Tuesday, July 21, 2009
This little snapshot (c. 1975) is of the entry at my grandmother's house. On the most perfect drop-leaf table, she had a portrait of me, one of her mother, and two small photos (in a little metal frame that folded like a book), one half of a pair of truly elegant chinoiserie lamps with silk shades, and on the left side of the table is a lantern (red candle!) that my uncle made on his way to becoming an Eagle Scout. It's like the ones they used in the mid-nineteenth century -- the only other time I've seen one like it is on a Confederate ghost walk.
I love a little vignette, and this little white-edged snap perched on its delicate brass easel is a peach. The best part is the "interior within an interior" effect (à la "play within a play"). The setting of the photo (endo-frame) relates so much to the setting (exo-frame) of which it's a part. The similar colors of the tables, a single lamp to the right, and the mirrors on the wall behind.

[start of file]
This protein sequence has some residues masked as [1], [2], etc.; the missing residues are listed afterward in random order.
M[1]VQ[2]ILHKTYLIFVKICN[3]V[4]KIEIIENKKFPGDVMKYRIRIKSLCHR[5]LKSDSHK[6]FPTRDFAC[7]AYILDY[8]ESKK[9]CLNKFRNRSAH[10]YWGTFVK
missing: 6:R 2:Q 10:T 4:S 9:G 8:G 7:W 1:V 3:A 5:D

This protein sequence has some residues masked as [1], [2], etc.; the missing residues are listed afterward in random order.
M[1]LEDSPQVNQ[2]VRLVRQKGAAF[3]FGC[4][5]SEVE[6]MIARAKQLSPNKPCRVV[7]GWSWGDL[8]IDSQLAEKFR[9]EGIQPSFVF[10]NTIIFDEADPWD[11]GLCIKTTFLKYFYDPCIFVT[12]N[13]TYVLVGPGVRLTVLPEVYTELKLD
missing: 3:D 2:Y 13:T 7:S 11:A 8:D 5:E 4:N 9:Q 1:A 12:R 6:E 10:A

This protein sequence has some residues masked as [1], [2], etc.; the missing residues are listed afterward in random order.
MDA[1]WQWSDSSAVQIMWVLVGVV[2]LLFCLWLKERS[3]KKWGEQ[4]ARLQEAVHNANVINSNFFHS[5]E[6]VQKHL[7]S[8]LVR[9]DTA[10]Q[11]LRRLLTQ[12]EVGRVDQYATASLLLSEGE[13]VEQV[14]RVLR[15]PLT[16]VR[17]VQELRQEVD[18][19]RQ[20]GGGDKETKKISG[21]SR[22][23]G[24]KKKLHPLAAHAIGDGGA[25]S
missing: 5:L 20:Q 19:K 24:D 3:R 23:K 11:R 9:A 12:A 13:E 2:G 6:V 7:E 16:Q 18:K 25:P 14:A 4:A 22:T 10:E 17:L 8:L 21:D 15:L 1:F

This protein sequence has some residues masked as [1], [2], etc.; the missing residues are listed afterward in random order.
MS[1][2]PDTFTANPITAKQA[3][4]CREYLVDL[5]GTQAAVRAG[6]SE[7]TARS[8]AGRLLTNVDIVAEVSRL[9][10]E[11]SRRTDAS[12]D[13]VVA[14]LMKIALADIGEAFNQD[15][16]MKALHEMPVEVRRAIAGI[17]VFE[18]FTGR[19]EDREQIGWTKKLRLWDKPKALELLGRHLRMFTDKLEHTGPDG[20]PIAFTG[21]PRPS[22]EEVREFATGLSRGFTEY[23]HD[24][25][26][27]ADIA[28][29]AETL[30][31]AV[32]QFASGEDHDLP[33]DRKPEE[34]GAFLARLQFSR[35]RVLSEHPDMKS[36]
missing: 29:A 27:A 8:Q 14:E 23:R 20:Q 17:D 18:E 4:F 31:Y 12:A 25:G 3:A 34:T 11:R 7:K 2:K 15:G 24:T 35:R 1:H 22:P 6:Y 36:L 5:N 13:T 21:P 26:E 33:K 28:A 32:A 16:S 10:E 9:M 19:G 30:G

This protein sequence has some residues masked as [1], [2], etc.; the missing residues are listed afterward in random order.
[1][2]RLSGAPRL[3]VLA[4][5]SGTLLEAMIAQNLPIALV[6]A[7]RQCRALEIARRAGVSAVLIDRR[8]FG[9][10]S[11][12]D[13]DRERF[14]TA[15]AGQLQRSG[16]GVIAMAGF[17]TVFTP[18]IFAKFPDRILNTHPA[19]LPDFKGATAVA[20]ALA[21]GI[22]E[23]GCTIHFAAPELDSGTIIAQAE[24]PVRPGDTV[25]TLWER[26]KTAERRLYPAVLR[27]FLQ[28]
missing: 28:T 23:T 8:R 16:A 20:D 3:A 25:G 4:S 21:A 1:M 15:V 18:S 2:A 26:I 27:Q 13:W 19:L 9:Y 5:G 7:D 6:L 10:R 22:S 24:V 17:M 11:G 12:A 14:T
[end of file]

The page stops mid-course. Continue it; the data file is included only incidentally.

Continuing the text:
Why was this picture ever taken? It's unusual to to find a box filled with party-people and holiday smiles, only to come across one where the only people in the shot are two-dimensional. How did this one make the cut into the box with the party people? Talk about absence/presence and representation through image! Whoa -- heavy stuff, Mema!
Unpretentious southern decor: a bit of nicety, a lot of quality, and family ever-present. Mema had it.